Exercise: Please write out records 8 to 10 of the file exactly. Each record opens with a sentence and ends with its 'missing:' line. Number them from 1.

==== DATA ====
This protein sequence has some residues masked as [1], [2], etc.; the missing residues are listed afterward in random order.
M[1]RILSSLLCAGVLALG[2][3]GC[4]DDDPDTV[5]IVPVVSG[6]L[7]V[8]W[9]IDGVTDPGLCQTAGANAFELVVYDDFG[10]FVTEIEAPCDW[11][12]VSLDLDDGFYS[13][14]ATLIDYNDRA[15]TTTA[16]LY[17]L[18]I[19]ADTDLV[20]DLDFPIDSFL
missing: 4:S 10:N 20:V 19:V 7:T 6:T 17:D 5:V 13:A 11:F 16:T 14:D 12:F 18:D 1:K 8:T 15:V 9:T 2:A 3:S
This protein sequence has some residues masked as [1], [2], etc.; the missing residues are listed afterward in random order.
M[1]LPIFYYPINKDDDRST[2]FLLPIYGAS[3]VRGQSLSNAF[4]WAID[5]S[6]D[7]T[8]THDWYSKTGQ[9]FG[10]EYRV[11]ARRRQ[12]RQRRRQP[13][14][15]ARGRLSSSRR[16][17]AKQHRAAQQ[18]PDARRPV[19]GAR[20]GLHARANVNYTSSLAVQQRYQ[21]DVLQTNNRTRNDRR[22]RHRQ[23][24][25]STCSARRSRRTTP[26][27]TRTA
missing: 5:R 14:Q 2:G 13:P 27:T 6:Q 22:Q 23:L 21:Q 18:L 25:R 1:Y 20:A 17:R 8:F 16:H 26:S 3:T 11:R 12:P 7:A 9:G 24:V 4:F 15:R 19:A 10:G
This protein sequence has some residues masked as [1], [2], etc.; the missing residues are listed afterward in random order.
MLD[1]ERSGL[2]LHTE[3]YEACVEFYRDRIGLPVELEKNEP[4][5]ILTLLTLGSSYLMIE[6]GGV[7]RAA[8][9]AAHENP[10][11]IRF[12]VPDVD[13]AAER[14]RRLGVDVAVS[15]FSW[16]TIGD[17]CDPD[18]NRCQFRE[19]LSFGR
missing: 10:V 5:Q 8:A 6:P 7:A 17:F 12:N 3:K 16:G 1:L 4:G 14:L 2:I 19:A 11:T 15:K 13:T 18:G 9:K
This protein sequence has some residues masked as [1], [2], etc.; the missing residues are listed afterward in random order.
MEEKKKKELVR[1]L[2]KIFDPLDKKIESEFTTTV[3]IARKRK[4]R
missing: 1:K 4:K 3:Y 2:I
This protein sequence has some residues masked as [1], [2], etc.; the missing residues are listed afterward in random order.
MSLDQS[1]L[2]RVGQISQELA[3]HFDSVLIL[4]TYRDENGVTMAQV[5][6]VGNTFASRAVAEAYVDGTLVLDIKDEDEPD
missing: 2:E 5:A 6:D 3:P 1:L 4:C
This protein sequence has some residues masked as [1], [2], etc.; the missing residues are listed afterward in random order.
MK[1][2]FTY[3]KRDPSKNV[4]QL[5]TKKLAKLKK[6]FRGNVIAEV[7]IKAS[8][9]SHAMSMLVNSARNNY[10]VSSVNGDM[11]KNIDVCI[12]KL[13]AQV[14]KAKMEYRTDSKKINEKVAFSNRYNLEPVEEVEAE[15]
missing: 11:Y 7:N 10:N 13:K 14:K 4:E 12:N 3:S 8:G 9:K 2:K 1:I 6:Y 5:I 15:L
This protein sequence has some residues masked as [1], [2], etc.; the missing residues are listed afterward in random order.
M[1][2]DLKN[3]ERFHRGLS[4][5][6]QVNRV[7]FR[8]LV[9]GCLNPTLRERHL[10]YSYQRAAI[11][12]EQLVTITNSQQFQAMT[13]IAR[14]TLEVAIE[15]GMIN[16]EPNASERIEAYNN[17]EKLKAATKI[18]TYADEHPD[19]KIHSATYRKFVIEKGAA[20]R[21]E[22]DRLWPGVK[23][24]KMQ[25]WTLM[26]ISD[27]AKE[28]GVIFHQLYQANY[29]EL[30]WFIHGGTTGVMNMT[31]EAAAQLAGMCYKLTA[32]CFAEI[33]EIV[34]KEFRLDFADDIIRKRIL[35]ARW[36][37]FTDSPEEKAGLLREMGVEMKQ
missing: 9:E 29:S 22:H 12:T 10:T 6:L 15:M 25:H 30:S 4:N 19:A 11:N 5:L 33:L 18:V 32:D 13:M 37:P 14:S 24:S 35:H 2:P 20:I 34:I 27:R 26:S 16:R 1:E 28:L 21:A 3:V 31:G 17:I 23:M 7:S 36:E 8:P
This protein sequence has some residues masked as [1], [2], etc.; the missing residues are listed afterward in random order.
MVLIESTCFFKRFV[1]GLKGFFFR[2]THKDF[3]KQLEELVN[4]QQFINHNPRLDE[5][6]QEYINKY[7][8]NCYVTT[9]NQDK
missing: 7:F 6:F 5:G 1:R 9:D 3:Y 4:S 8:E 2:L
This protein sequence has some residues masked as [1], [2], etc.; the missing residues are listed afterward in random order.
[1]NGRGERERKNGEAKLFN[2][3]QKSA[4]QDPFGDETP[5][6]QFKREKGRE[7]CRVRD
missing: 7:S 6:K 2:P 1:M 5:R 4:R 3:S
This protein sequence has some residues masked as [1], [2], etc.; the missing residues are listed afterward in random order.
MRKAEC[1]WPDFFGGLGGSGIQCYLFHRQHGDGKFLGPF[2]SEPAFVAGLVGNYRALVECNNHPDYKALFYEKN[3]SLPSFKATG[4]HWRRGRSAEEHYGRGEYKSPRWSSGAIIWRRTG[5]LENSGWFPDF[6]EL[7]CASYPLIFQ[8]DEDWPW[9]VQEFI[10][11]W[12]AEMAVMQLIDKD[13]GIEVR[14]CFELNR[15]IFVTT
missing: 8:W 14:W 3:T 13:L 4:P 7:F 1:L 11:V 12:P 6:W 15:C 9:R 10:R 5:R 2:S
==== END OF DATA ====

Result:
This protein sequence has some residues masked as [1], [2], etc.; the missing residues are listed afterward in random order.
MVLIESTCFFKRFV[1]GLKGFFFR[2]THKDF[3]KQLEELVN[4]QQFINHNPRLDE[5][6]QEYINKY[7][8]NCYVTT[9]NQDK
missing: 7:F 6:F 5:G 1:R 9:D 3:Y 4:S 8:E 2:L
This protein sequence has some residues masked as [1], [2], etc.; the missing residues are listed afterward in random order.
[1]NGRGERERKNGEAKLFN[2][3]QKSA[4]QDPFGDETP[5][6]QFKREKGRE[7]CRVRD
missing: 7:S 6:K 2:P 1:M 5:R 4:R 3:S
This protein sequence has some residues masked as [1], [2], etc.; the missing residues are listed afterward in random order.
MRKAEC[1]WPDFFGGLGGSGIQCYLFHRQHGDGKFLGPF[2]SEPAFVAGLVGNYRALVECNNHPDYKALFYEKN[3]SLPSFKATG[4]HWRRGRSAEEHYGRGEYKSPRWSSGAIIWRRTG[5]LENSGWFPDF[6]EL[7]CASYPLIFQ[8]DEDWPW[9]VQEFI[10][11]W[12]AEMAVMQLIDKD[13]GIEVR[14]CFELNR[15]IFVTT
missing: 8:W 14:W 3:T 13:L 4:P 7:F 1:L 11:V 12:P 6:W 15:C 9:R 10:R 5:R 2:S